Leicester, UK
    I do care about internal consistency. I haven't read the Harry Potter books. But from what the OP writes it seems as if there are circumstances similar to this:

    Harry Potter (or other character) has at some time in the past used a spell X that achieves Y.

    Later on, Harry Potter (or other character) is in a predicament that they could solve by using spell X.

    For some unexplained reason, Harry Potter (or other character) doesn't use spell X to get out of that predicament.

    I understand how authors of a series of books may paint themselves into corners. However, even so internal inconsistency like that annoys me.
     
  10. Kectacoco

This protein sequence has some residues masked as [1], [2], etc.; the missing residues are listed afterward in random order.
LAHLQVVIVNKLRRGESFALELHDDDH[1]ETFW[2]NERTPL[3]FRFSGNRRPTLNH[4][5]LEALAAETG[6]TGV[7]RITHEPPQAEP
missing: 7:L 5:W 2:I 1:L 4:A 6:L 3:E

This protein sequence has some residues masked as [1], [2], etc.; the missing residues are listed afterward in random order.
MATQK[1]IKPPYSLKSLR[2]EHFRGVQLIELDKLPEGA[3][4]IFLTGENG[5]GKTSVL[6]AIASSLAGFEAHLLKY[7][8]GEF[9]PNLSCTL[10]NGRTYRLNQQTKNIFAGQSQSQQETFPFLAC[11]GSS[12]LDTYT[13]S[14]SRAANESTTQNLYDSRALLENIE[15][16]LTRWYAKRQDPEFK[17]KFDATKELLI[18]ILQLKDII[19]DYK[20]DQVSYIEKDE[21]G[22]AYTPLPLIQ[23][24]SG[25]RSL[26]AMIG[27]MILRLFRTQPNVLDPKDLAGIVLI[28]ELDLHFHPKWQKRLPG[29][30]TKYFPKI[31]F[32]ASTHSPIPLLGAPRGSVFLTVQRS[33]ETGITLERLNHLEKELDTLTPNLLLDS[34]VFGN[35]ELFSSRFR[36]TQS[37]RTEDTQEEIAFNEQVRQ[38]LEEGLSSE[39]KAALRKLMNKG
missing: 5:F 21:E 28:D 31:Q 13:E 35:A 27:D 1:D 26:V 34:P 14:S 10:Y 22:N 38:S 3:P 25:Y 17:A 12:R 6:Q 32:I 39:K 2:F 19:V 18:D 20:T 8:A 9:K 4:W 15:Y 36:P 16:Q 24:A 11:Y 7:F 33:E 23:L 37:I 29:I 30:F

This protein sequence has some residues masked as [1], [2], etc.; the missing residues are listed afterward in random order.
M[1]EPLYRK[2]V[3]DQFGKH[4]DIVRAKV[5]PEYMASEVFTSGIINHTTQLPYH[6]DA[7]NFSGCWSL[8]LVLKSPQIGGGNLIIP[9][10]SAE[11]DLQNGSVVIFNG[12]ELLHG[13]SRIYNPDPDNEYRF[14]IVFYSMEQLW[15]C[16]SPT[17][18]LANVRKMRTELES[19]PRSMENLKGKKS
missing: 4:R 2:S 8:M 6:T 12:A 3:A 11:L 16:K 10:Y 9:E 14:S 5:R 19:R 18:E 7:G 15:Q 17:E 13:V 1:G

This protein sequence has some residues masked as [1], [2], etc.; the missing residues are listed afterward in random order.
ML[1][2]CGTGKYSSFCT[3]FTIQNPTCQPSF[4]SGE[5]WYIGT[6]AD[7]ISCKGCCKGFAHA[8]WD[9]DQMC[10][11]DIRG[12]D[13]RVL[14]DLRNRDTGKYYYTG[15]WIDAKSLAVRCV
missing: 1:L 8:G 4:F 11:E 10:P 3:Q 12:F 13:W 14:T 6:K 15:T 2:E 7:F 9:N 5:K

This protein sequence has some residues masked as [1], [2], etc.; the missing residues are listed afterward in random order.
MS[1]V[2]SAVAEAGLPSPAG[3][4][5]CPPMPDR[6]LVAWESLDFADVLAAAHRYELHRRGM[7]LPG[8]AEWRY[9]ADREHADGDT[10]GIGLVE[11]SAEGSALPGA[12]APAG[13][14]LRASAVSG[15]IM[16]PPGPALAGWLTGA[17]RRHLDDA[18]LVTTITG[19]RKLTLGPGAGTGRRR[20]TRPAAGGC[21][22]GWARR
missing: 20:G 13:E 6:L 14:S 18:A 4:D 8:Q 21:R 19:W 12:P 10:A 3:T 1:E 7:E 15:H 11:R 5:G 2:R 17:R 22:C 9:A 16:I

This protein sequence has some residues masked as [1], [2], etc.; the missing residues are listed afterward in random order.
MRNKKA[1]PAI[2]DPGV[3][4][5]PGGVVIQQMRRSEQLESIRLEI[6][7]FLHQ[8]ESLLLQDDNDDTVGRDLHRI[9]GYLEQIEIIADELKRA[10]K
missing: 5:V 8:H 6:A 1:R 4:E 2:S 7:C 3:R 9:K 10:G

Offline

    Kectacoco Member

    Joined:
    Oct 7, 2012
    Messages:
    20
    Likes Received:
    0
    If I'm reading something and the author tells me that there's a well defined system for some aspect of the setting, I will expect that system to play a significant part in the plot. Even if you can just tell that a system is well defined, I will expect it to have some effect on the plot.

    In the case of Harry Potter we really just have a setting where one can ask, “why did foo happen?” And the answer is, literally, “a wizard did it!” And that's just fine, we don't need any more detail than that. The story is about people who use magic, not the magic itself.

    Now, in the case of a book like Wizard's Bane, where there is a well defined system, that system plays a significant part in how the story transpires.

    If you transposed their respective magic systems, I do not think either book would have worked as well as they did. It's all about giving the reader an appropriate level of detail.
     

Share This Page